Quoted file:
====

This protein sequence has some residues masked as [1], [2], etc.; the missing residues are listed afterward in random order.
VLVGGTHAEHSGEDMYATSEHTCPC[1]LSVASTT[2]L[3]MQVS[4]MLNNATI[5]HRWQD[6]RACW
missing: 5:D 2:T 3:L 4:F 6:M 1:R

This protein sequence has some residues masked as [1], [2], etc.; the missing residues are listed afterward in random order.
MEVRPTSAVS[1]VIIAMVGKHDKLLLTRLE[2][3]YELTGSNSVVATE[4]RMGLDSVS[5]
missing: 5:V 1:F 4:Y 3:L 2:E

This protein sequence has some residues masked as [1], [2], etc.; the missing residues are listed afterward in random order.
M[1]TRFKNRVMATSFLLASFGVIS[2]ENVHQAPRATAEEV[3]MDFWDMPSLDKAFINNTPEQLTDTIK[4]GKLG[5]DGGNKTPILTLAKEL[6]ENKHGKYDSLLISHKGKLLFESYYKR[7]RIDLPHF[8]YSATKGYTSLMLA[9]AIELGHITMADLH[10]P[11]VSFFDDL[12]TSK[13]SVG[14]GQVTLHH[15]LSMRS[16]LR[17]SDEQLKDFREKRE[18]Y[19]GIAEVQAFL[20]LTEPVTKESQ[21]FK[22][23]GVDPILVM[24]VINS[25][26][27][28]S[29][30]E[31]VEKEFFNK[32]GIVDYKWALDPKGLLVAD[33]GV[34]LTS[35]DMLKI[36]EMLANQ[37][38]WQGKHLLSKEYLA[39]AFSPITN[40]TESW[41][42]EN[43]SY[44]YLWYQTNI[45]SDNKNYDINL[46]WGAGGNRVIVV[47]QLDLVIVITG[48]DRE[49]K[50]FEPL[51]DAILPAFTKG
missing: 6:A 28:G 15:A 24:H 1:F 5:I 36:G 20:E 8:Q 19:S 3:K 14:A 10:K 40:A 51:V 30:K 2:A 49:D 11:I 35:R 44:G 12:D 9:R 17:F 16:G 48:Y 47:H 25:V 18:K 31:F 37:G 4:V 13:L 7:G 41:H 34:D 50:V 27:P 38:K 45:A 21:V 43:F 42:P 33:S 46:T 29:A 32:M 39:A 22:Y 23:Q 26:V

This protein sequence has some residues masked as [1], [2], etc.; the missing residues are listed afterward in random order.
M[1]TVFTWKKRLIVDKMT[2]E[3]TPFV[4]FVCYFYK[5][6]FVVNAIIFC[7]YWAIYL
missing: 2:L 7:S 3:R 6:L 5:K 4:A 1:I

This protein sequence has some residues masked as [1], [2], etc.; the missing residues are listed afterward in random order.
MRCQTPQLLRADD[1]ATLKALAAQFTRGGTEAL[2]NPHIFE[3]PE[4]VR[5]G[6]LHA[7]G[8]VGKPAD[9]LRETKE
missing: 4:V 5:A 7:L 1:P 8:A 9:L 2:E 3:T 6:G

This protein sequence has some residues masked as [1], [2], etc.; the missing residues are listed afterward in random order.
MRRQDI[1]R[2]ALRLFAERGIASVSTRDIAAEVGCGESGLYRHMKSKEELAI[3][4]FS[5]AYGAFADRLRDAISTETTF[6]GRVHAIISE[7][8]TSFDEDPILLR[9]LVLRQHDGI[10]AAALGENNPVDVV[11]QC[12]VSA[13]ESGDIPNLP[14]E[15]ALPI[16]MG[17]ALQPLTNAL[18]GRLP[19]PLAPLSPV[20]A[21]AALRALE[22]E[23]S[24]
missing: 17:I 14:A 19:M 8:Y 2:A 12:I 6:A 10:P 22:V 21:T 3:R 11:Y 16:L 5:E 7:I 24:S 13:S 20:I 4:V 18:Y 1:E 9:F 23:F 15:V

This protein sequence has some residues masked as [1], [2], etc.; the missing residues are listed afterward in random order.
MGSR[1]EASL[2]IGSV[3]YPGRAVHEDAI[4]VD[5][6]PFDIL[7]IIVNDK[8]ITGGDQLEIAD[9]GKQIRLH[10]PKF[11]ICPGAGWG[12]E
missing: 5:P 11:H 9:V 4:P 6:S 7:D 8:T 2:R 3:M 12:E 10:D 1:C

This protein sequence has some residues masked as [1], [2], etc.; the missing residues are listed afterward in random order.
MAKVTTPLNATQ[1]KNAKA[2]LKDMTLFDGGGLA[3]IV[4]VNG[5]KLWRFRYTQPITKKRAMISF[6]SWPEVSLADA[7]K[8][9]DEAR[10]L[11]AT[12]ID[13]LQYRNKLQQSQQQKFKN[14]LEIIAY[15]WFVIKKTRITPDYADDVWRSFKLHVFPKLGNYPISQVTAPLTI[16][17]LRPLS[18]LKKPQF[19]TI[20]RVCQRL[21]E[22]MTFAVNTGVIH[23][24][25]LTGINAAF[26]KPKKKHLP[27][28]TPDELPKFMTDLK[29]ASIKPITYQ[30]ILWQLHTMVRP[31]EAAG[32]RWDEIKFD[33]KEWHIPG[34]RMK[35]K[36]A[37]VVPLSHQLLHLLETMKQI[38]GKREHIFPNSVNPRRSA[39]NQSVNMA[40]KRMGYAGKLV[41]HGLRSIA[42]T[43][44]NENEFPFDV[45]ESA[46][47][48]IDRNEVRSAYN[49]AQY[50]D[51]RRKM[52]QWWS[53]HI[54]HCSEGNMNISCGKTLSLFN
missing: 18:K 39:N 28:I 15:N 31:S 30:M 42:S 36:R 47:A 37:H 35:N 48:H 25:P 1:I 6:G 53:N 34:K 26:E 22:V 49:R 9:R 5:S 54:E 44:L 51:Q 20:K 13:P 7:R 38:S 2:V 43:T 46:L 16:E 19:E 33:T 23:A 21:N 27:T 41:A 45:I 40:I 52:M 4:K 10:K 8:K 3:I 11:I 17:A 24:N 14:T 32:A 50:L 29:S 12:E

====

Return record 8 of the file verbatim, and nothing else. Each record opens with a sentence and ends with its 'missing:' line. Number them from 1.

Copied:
This protein sequence has some residues masked as [1], [2], etc.; the missing residues are listed afterward in random order.
MAKVTTPLNATQ[1]KNAKA[2]LKDMTLFDGGGLA[3]IV[4]VNG[5]KLWRFRYTQPITKKRAMISF[6]SWPEVSLADA[7]K[8][9]DEAR[10]L[11]AT[12]ID[13]LQYRNKLQQSQQQKFKN[14]LEIIAY[15]WFVIKKTRITPDYADDVWRSFKLHVFPKLGNYPISQVTAPLTI[16][17]LRPLS[18]LKKPQF[19]TI[20]RVCQRL[21]E[22]MTFAVNTGVIH[23][24][25]LTGINAAF[26]KPKKKHLP[27][28]TPDELPKFMTDLK[29]ASIKPITYQ[30]ILWQLHTMVRP[31]EAAG[32]RWDEIKFD[33]KEWHIPG[34]RMK[35]K[36]A[37]VVPLSHQLLHLLETMKQI[38]GKREHIFPNSVNPRRSA[39]NQSVNMA[40]KRMGYAGKLV[41]HGLRSIA[42]T[43][44]NENEFPFDV[45]ESA[46][47][48]IDRNEVRSAYN[49]AQY[50]D[51]RRKM[52]QWWS[53]HI[54]HCSEGNMNISCGKTLSLFN
missing: 18:K 39:N 28:I 15:N 31:S 30:M 42:S 36:R 47:A 37:H 35:N 48:H 25:P 1:I 6:G 53:N 34:K 26:E 22:V 49:R 9:R 5:S 54:E 44:L 51:Q 20:K 13:P 7:R 38:S 2:V 43:T 46:L 16:E 19:E 33:T 23:A 21:N 27:T 41:A 45:I 40:I 52:M 4:K 10:K 8:K 3:I 11:I 17:A 24:N 14:T 32:A 50:L 29:S 12:E